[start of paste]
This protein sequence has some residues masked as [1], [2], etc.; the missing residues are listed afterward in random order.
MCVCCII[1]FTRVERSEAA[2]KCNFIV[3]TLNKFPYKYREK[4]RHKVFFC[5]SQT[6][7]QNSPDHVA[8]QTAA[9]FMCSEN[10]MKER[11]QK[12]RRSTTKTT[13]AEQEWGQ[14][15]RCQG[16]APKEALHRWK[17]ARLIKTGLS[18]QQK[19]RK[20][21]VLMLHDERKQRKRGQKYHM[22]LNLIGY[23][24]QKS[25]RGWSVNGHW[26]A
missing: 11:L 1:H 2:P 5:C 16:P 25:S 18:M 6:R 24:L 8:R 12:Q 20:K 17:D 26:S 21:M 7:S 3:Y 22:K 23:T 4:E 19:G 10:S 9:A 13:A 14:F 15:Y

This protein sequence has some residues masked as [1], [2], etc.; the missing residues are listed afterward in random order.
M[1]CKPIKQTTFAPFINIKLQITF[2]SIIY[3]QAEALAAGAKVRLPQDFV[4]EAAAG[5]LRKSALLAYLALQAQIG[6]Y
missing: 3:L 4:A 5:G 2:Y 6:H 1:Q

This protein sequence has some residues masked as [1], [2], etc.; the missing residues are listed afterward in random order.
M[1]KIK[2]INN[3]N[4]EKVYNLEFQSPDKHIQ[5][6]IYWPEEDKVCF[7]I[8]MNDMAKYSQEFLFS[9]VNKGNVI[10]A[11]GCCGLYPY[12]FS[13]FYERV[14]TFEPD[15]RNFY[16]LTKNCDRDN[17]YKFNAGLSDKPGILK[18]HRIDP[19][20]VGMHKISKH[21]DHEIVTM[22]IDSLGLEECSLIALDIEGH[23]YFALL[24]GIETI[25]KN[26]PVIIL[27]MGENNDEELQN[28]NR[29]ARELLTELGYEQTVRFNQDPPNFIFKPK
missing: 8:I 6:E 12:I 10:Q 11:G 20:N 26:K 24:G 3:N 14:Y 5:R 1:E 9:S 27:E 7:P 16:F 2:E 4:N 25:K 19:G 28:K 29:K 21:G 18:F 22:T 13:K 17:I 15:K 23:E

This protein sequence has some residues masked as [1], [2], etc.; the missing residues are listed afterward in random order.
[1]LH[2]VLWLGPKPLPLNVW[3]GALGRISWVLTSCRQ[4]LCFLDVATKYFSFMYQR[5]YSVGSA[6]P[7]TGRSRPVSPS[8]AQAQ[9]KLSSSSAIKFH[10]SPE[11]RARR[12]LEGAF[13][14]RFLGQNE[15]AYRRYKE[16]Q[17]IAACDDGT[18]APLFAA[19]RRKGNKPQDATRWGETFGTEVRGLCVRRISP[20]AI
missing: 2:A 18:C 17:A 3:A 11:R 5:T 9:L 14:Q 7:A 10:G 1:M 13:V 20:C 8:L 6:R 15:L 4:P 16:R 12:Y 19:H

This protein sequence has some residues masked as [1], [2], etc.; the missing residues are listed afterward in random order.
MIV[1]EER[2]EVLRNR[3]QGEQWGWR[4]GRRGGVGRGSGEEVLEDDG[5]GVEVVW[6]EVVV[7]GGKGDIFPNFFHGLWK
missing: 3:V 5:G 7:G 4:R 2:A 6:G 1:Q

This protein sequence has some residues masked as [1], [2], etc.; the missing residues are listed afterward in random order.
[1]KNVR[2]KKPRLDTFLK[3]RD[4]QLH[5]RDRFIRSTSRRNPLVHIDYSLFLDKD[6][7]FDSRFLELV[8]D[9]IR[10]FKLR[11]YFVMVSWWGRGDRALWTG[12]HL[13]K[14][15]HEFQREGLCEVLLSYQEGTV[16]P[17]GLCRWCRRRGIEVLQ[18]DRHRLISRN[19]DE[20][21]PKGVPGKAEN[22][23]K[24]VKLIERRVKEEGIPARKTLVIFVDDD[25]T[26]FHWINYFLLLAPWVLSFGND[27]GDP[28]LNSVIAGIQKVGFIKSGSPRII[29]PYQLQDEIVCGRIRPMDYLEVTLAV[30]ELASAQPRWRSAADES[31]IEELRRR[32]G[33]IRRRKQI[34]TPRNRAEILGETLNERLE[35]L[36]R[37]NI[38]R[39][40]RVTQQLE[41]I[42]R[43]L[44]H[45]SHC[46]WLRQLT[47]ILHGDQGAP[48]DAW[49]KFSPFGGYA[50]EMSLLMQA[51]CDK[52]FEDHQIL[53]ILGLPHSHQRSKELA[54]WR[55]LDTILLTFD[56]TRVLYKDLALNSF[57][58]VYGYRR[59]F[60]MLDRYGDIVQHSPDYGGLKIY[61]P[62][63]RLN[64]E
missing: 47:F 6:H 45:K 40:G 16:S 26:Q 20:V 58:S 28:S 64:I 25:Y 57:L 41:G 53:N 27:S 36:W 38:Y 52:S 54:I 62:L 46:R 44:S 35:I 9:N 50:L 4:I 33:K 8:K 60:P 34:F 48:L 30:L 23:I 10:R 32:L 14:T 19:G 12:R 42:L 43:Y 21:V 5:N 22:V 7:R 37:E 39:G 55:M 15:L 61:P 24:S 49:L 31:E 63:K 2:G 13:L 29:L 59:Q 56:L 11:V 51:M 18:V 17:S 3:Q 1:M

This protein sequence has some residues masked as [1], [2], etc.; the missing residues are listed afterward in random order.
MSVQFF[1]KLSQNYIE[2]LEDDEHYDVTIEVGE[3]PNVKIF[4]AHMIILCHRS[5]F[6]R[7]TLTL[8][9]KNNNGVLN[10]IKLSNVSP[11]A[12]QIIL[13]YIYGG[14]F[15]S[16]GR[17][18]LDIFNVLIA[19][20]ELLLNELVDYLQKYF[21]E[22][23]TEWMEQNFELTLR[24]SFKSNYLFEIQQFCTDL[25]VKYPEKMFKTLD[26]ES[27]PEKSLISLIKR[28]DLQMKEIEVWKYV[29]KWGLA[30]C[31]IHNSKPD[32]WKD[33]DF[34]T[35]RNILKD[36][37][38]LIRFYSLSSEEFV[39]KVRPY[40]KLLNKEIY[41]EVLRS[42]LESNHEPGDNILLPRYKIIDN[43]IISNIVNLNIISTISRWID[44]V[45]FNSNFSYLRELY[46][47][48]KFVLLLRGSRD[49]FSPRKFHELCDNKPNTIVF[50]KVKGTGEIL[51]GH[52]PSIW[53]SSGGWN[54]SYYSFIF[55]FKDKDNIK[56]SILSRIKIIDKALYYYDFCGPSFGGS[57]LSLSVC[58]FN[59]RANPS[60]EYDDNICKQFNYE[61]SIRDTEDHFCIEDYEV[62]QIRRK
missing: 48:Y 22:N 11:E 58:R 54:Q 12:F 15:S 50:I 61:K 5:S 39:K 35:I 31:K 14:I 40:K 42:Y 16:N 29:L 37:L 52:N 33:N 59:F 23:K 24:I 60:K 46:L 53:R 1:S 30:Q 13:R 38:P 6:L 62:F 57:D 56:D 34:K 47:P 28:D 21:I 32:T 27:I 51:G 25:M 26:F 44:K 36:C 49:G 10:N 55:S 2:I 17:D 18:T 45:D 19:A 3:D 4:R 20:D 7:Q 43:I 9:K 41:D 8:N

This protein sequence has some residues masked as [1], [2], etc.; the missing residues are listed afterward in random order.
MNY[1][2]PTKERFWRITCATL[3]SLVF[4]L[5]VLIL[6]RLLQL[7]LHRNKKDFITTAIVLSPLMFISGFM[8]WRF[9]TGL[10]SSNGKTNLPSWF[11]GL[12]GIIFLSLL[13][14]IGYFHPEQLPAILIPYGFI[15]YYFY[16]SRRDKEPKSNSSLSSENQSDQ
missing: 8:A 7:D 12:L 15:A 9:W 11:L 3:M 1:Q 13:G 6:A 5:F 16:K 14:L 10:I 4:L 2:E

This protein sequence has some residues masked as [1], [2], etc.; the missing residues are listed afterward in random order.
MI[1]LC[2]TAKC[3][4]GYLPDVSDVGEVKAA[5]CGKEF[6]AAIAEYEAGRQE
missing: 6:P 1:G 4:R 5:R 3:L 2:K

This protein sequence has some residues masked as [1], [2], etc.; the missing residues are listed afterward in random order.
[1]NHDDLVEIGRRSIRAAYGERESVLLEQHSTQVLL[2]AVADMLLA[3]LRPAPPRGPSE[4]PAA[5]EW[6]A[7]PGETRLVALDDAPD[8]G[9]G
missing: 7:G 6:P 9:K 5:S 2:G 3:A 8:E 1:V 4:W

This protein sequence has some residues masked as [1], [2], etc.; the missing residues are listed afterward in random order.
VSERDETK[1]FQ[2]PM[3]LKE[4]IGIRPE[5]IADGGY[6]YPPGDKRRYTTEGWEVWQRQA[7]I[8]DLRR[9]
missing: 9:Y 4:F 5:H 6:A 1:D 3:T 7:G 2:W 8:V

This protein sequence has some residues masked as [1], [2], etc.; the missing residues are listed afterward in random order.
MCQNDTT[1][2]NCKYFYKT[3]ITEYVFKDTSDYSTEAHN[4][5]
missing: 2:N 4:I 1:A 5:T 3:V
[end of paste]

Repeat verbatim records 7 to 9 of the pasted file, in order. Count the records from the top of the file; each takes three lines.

This protein sequence has some residues masked as [1], [2], etc.; the missing residues are listed afterward in random order.
MSVQFF[1]KLSQNYIE[2]LEDDEHYDVTIEVGE[3]PNVKIF[4]AHMIILCHRS[5]F[6]R[7]TLTL[8][9]KNNNGVLN[10]IKLSNVSP[11]A[12]QIIL[13]YIYGG[14]F[15]S[16]GR[17][18]LDIFNVLIA[19][20]ELLLNELVDYLQKYF[21]E[22][23]TEWMEQNFELTLR[24]SFKSNYLFEIQQFCTDL[25]VKYPEKMFKTLD[26]ES[27]PEKSLISLIKR[28]DLQMKEIEVWKYV[29]KWGLA[30]C[31]IHNSKPD[32]WKD[33]DF[34]T[35]RNILKD[36][37][38]LIRFYSLSSEEFV[39]KVRPY[40]KLLNKEIY[41]EVLRS[42]LESNHEPGDNILLPRYKIIDN[43]IISNIVNLNIISTISRWID[44]V[45]FNSNFSYLRELY[46][47][48]KFVLLLRGSRD[49]FSPRKFHELCDNKPNTIVF[50]KVKGTGEIL[51]GH[52]PSIW[53]SSGGWN[54]SYYSFIF[55]FKDKDNIK[56]SILSRIKIIDKALYYYDFCGPSFGGS[57]LSLSVC[58]FN[59]RANPS[60]EYDDNICKQFNYE[61]SIRDTEDHFCIEDYEV[62]QIRRK
missing: 48:Y 22:N 11:E 58:R 54:Q 12:F 15:S 50:I 61:K 5:S 39:K 35:I 31:K 14:I 40:K 42:Y 16:N 29:L 37:L 52:N 33:N 59:F 23:K 24:I 60:K 46:L 53:R 1:S 30:Q 13:R 38:P 6:L 62:F 57:D 56:D 34:K 47:P 28:D 21:I 32:T 27:I 51:G 25:M 26:F 44:K 36:C 49:G 10:N 55:S 2:I 17:D 18:T 45:D 19:A 3:D 4:R 20:D 7:Q 43:I 9:K 41:D 8:N

This protein sequence has some residues masked as [1], [2], etc.; the missing residues are listed afterward in random order.
MNY[1][2]PTKERFWRITCATL[3]SLVF[4]L[5]VLIL[6]RLLQL[7]LHRNKKDFITTAIVLSPLMFISGFM[8]WRF[9]TGL[10]SSNGKTNLPSWF[11]GL[12]GIIFLSLL[13][14]IGYFHPEQLPAILIPYGFI[15]YYFY[16]SRRDKEPKSNSSLSSENQSDQ
missing: 8:A 7:D 12:L 15:A 9:W 11:L 3:M 1:Q 13:G 6:A 5:F 16:K 14:L 10:I 4:L 2:E

This protein sequence has some residues masked as [1], [2], etc.; the missing residues are listed afterward in random order.
MI[1]LC[2]TAKC[3][4]GYLPDVSDVGEVKAA[5]CGKEF[6]AAIAEYEAGRQE
missing: 6:P 1:G 4:R 5:R 3:L 2:K